Types of Dementia
Common types of dementia are Alzheimer disease (40-60%), vascular dementia (10-20%), and Lewy Body dementia (15-20%). Other causes are frontal lobe dementia, Parkinson disease with dementia, normal pressure hydrocephalus, post-traumatic, medications, alcohol, anoxic encephalopathy, prion diseases (eg. Cretzfeldt-Jacob disease), Huntington disease, Down syndrome and AIDS. Dementia may be due to a combination of causes.
Alzheimer's disease is characterised by an insidious onset of symptoms, with initial forgetfulness progressing over time to profound memory impairment with accompanying dysphasia, dyspraxia and personality change. Noncognitive symptoms may include decreased emotional expression and initiative, increased stubbornness and suspiciousness, and delusions.
Vascular dementia usually starts suddenly, with focal neurological signs and imaging evidence of cerebrovascular disease. There may be emotional lability, impaired judgment, gait disorders, with relative preservation of personality and verbal memory. It often occurs in combination with Alzheimer disease.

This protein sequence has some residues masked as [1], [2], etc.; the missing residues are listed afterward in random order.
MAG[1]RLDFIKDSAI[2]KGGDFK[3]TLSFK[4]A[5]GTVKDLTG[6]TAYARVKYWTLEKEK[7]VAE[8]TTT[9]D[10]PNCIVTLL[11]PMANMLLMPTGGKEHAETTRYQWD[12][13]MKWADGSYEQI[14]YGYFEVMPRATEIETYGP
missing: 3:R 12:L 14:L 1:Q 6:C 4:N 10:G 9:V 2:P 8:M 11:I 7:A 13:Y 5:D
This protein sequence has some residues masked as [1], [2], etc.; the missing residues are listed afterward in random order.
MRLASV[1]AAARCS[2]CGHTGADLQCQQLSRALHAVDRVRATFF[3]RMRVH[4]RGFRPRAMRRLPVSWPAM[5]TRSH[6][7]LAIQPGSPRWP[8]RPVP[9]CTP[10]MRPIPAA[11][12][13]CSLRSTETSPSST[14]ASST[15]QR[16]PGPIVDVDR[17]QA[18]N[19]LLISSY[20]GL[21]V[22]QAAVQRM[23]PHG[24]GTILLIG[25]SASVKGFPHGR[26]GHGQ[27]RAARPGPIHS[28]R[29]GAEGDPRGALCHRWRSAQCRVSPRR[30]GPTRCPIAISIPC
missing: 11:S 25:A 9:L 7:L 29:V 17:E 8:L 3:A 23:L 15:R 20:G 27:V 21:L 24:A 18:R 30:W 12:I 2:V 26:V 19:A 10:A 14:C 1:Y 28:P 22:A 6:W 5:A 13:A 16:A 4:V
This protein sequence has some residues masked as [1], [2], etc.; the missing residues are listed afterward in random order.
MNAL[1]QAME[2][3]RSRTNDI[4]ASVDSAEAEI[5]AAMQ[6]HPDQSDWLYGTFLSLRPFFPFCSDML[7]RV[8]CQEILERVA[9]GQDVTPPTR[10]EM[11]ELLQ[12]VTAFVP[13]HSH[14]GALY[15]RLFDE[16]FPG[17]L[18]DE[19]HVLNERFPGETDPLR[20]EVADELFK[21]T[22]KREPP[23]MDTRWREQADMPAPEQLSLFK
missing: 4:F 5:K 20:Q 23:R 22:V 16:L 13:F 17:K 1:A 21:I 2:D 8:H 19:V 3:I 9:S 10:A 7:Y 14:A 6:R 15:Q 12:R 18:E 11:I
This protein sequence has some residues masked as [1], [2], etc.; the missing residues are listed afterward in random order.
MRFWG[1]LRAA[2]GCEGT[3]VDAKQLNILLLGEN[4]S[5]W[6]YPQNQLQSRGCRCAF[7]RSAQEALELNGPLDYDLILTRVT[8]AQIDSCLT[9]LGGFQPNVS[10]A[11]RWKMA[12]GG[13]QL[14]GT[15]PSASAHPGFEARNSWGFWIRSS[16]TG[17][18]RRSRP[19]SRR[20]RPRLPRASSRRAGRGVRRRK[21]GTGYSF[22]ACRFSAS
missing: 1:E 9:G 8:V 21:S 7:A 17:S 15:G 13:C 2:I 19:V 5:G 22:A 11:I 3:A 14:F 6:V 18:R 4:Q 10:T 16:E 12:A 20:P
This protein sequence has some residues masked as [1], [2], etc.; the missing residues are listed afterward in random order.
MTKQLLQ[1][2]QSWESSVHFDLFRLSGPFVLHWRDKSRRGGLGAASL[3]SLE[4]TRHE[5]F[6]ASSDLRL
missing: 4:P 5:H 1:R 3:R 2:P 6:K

Lewy Body dementia is characterised by cognitive impairment that affects memory and the ability to carry out complex tasks, and fluctuates within 1 day. It is associated with at least one of the following: visual or auditory hallucinations, spontaneous motor parkinsonism, transient clouding or loss of consciousness, and repeated unexplained falls.
Frontal lobe dementia features include impaired initiation and planning, with disinhibited behaviour and mild abnormalities on cognitive testing. Apathy and memory deficit may appear later.
RACGP Medical care of older persons in residential aged care facilities 4th edition. [g.26]